IN NUMBERS: Has the Omicron Covid-19 wave peaked in Denmark?
Graffiti in the Copenhagen hippy enclave of Christiania complaining of Omicron's impact on Christmas. Photo: Philip Davali/Scanpix

How many cases, hospitalisations and deaths are there in Denmark? 

Denmark registered 12,588 new cases in the 24 hours leading up to 2pm on Saturday, down from the 18,261 registered on in the day leading up to Friday at 2pm, which was itself a decline from the record 28,283 cases recorded on Wednesday. 

The cases were identified by a total of 174,517 PCR tests, bringing the positive percentage to 7.21 percent, down from the sky high rates of close to 12 percent seen in the first few days of January. 

The number of cases over the past seven days is lower than the week before in almost every municipality in Denmark, with only Vallensbæk, Aarhus, Holseterbro, Skanderborg, Hjørring, Vordingborg,  Ringkøbing, Kolding, Assens, Horsens, Thisted, and Langeland reporting rises. 

Hospitalisations have also started to fall, with some 730 patients being treated for Covid-10 on Saturday, down from 755 on Friday. On Tuesday, 794 were being treated for Covid-19 in Danish hospitals, the highest number since the peak of the 2020-21 winter wave.

The only marker which has not yet started to fall is the number of deaths, which tends to trail infections and hospitalisations. 

In the 24 hours leading up to 2pm on Saturday, Denmark registered 28 deaths with Covid-19, the highest daily number recorded since 20 January 2021, when 29 people died with Covid-19 (although Denmark’s deadliest day was the 19 January 2021, when 39 people died). 

How does Denmark compare to other countries in Europe? 

Over the last seven days, Denmark has had the highest Covid-19 case rate of any country in Europe bar Ireland. The number of new infections in the country has climbed steadily since the start of December, apart from a brief fall over Christmas.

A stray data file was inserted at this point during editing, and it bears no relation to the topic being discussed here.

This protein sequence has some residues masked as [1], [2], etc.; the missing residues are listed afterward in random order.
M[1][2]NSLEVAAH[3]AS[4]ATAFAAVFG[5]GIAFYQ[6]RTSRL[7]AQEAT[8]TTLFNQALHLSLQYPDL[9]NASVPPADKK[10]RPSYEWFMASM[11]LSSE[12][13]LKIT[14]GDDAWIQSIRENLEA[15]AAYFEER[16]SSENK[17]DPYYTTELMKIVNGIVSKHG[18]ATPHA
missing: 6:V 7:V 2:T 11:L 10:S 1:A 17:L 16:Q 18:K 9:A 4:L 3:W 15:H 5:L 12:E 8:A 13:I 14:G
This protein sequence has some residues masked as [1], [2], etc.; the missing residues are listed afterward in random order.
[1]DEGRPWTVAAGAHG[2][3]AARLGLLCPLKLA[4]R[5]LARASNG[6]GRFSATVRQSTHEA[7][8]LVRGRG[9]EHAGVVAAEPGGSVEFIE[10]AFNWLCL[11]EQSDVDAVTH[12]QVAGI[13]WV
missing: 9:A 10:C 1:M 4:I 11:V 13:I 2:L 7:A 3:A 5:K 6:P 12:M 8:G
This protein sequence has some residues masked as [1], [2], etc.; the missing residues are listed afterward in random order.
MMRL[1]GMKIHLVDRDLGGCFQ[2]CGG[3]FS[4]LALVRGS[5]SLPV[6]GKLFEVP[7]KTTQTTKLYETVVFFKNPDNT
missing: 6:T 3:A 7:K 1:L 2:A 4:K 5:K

So does this mean the omicron wave has peaked? 

Maybe, although experts are not sure. 

“Of course, you can hope for that, but I’m not sure that is the case,” said Christian Wejse, head of the Department for Infectious Diseases at Aarhus University Hospital. “I think it is too early to conclude that the epidemic has peaked.”

He said that patients with the Omicron variant were being discharged more rapidly on average than had been the case with those who had the more dangerous Delta variant. 

“Many admissions are relatively short-lived, thankfully. This is because many do not become that il, and are largely hospitalized because they are suffering with something else. And if they are stable and do not need oxygen, then they are quickly discharged again.” 

Denmark’s Prime Minister Mette Frederiksen said during a visit to an event held by the Social Liberal party that the latest numbers made her even more optimistic about the coming month. 

“We have lower infection numbers and the number of hospitalisations is also plateauing,” she said. “I think we’re going to get through this winter pretty well, even if it will be a difficult time for a lot of people, and we are beginning to see the spring ahead of us, so I’m actually very optimistic.” 

She said that she had been encouraged by the fact that Omicron was a “visibly less dangerous variant if it is not allowed to explode.”